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  • Jefferson Adams
    Jefferson Adams

    Is Gluten-free Still a Smart Bet for Food Retailers?

    Reviewed and edited by a celiac disease expert.

      Do hidden dangers await gluten-free food retailers?


    Caption: Are gluten-free products still a solid bet for food retailers? Photo: CC--eatsmilesleep

    Celiac.com 05/09/2017 - For years, industry observers, health experts and even food companies have questioned the staying power of gluten-free food.

    With more people than ever embracing gluten-free products and gluten-free diets, including a majority of folks who do not have celiac disease, gluten-free food has never been more popular. There have also never been more gluten-free products hitting store shelves.

    Couple that with the fact that U.S. sales of gluten-free products are projected to exceed $2 billion by 2019, and the market for gluten-free products looks as solid as ever.

    But, do hidden caveats await potential investors, especially on the retail end? Maybe.

    There's a great article over at Fooddive.com about the challenges of succeeding in the gluten-free grocery business especially on the retail end.

    The article interviews a number of major gluten-free retailers, and notes that the higher margins and intense customer loyalty that come with gluten-free products also come with warning signs that may portend a looming downturn.

    Far from being doom-and-gloom, the article includes some interesting insights on the strategies and tactics being used by retailers to bolster their gluten-free sales.

    Read more at Fooddive.com.


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    One paragraph in Food Dive said, “We're still selling a lot of gluten-free products, but I think those for whom it was never a medical necessity have moved on to the next free-from trend.†I have celiac disease and I used to eat a lot of gluten-free processed foods when first diagnosed, but realized I was doing a disservice to my body so I stopped eating heavily processed foods 98% of the time. Snack bars, cookie mixes, etc., are now a biweekly/monthly treat. Instead, I have switched to eating lightly processed (chicken, veggies, fruit, nuts and seeds) home cooked food. Imagine cooking! I also know many others who have celiac disease that are staying away from many gluten-free foods because they still have symptoms and can't figure out where they are coming from. Many celiacs have other food intolerance or allergies so many foods we still cannot eat. Finally, the issues with rice and arsenic and mercury poisoning are keeping many folks away from a lot of the processed foods.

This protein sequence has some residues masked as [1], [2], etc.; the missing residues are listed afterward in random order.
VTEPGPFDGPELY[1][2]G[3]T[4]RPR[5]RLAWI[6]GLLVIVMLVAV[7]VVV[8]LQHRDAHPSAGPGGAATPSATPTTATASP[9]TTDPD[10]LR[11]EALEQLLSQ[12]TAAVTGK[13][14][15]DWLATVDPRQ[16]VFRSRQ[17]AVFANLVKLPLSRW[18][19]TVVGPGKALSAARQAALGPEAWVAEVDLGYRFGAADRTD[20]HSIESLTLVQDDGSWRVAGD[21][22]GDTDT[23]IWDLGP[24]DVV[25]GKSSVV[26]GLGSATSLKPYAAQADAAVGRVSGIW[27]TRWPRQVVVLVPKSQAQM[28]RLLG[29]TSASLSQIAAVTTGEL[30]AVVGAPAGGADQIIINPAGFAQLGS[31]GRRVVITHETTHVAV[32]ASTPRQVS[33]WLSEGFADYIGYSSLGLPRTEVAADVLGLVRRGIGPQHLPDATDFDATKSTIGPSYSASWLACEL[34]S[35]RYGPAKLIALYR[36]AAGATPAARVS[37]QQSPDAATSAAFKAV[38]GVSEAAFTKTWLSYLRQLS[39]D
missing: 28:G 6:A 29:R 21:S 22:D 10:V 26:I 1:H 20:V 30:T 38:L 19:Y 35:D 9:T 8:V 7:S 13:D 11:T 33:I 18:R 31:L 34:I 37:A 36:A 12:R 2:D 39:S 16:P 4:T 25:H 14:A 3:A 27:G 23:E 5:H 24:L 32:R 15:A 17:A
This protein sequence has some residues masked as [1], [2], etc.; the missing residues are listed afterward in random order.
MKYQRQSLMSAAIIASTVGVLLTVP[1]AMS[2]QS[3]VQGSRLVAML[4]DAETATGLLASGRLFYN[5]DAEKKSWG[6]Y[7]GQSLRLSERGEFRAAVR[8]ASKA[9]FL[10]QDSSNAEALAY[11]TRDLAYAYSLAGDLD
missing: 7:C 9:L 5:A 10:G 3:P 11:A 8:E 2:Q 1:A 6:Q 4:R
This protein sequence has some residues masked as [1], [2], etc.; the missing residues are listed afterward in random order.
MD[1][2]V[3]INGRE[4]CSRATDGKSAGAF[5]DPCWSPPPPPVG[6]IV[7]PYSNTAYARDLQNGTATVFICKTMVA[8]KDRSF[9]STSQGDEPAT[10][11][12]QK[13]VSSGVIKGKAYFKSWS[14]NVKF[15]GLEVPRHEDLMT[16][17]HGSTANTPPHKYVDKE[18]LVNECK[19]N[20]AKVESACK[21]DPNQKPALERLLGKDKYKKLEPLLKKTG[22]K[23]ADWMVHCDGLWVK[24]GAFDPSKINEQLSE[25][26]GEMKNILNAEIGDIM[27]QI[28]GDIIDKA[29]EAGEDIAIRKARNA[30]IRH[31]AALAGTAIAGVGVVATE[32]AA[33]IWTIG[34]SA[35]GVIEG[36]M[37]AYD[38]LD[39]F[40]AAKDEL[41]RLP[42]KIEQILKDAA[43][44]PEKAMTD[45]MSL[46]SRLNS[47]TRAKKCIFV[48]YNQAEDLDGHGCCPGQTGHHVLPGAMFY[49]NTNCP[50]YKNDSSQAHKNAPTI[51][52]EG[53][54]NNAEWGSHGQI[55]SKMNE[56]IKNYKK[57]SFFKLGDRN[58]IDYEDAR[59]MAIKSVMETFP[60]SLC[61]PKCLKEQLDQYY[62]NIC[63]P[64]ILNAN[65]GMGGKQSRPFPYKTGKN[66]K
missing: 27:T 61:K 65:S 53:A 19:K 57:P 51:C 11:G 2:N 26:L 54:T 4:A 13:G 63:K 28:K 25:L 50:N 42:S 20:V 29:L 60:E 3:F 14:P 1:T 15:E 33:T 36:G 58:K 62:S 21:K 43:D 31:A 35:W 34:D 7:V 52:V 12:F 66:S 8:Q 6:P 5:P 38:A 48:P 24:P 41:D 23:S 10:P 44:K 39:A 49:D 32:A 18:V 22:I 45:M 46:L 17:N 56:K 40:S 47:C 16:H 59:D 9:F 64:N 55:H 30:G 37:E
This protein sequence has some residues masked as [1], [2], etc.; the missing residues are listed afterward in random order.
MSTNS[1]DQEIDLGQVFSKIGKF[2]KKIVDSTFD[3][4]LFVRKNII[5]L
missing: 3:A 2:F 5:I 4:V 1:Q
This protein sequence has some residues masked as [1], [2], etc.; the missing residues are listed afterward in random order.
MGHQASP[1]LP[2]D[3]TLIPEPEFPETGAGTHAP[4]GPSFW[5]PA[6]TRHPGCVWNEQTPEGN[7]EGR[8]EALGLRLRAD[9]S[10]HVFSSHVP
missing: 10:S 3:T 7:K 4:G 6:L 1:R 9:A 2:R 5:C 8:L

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  • About Me

    Jefferson Adams is Celiac.com's senior writer and Digital Content Director. He earned his B.A. and M.F.A. at Arizona State University, and has authored more than 2,000 articles on celiac disease. His coursework includes studies in science, scientific methodology, biology, anatomy, medicine, logic, and advanced research. He previously served as SF Health News Examiner for Examiner.com, and devised health and medical content for Sharecare.com. Jefferson has spoken about celiac disease to the media, including an appearance on the KQED radio show Forum, and is the editor of the book "Cereal Killers" by Scott Adams and Ron Hoggan, Ed.D.

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